A. First and foremost, it puts us into a broader network of allies who are thinking the same, acting the same, planning the same. We have folks to look to: How do they build cooperatives in Black Mesa and in Detroit? And it’s more muscle. We’re really in the fight! We’re not alone! Going up against the city council, going up against the state government — as we’re waging campaigns, there are resources and allies that we can fall on to lend technical expertise, mobilization, and support that without this kind of capacity would be hard for us to do.

Q. What are some of the obstacles to getting this thing off the ground?

A. For a beginning organization, in a very poor state, in a very poor neighborhood, we are still having to raise capital, which is not very familiar to folks here — not the type of money we’re talking about. So, we’re in a major fundraising drive to raise every stone and rock and contact that we have to try to get some support for it. What we have, we think, is really a modest goal — we think with a minimum of $500,000 we can make a serious transformation in this community, and an impact that will last for generations.

But I think the biggest challenge for us, now and in the long term, is we’re not going to be able to move and develop cooperatives as fast as the demand dictates. That’s critical, just because of what real unemployment is here in Jackson. It’s very, very high. Compared to other parts of Mississippi, Jackson is well off. But if you look at national averages, and people’s concrete lives — it is a very poor community, very impoverished.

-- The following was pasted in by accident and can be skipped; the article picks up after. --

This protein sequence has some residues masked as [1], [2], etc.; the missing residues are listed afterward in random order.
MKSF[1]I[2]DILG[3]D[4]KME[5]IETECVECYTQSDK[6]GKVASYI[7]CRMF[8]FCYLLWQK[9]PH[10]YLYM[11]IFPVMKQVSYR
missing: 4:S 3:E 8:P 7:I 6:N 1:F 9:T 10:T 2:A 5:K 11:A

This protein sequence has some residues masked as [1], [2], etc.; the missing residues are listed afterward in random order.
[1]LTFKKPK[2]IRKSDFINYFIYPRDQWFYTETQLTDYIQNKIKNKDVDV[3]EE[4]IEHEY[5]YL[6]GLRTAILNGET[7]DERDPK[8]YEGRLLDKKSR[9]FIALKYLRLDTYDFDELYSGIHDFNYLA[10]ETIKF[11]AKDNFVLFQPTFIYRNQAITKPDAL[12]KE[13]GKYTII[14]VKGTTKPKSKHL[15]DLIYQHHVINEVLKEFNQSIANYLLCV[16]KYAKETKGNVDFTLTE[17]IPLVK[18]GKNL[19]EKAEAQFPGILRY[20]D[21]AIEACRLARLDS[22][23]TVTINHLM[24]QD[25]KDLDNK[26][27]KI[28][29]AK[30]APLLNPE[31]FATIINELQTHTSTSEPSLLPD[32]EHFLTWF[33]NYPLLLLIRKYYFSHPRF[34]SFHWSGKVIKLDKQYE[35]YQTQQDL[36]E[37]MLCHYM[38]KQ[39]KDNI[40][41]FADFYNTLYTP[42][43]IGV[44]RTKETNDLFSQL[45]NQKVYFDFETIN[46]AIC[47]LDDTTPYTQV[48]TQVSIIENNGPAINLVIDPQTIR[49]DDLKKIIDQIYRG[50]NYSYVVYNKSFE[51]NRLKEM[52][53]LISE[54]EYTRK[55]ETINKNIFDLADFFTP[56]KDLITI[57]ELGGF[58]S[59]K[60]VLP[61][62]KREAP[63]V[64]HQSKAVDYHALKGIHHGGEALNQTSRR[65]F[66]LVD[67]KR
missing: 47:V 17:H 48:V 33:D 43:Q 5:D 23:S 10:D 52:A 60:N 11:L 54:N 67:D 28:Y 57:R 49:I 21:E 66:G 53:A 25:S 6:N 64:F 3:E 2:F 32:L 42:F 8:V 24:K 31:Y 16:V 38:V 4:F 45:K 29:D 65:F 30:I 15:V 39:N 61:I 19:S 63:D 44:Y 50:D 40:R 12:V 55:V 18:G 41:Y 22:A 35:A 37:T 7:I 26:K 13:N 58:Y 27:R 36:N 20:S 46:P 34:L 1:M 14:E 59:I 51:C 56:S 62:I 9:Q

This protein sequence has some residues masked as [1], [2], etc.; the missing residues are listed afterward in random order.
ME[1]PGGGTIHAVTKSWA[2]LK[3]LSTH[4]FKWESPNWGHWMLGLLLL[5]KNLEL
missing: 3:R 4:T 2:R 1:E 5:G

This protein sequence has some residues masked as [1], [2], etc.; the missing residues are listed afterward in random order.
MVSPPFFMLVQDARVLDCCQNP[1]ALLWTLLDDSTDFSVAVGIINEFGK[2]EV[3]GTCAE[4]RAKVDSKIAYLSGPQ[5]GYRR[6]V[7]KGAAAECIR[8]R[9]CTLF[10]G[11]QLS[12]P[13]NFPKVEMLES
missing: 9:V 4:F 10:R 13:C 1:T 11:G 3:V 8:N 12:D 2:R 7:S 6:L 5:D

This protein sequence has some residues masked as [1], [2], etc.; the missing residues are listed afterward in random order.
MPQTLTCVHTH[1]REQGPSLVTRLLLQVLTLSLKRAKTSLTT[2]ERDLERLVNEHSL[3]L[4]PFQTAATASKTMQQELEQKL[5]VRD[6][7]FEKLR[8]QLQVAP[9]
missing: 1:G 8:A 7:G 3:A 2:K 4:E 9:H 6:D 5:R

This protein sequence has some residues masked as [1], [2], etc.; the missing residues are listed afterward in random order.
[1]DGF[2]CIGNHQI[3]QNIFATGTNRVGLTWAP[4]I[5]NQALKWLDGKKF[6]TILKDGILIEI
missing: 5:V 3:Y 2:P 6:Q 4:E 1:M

Q. Your hopes for the future?

A. We have an integrated plan of how to develop a new, transformative economy. It’ll build our strength, and more importantly, in the long term, beat back gentrification and displacement. We want folks to come into the neighborhood and see it, and from that, expand out from there to other parts of Jackson. And then hopefully other folks will say, hey, we can do that in Seattle, in Portland, in Boise!

The typical pattern in 20th and 21st centuries has been that [black communities] are moved — through redlining and other practices — from one area to another. When black people move in, the value of the neighborhood depreciates, there are less services, less stores, less amenities. Over time, the neighborhood deteriorates. Will black communities ever find a way to beat that? Well, we’re gonna try and beat it.

And there’s enough capacity to actually go around. This is the first place I’ve ever lived in my life where I can say that. We actually have people who want to do the work, are trying to engage in the work, and are pressing it forward as best they can. We’re in a really good situation as far as that’s concerned. Things are picking up; we’re in a good place. We’re really looking forward to 2015.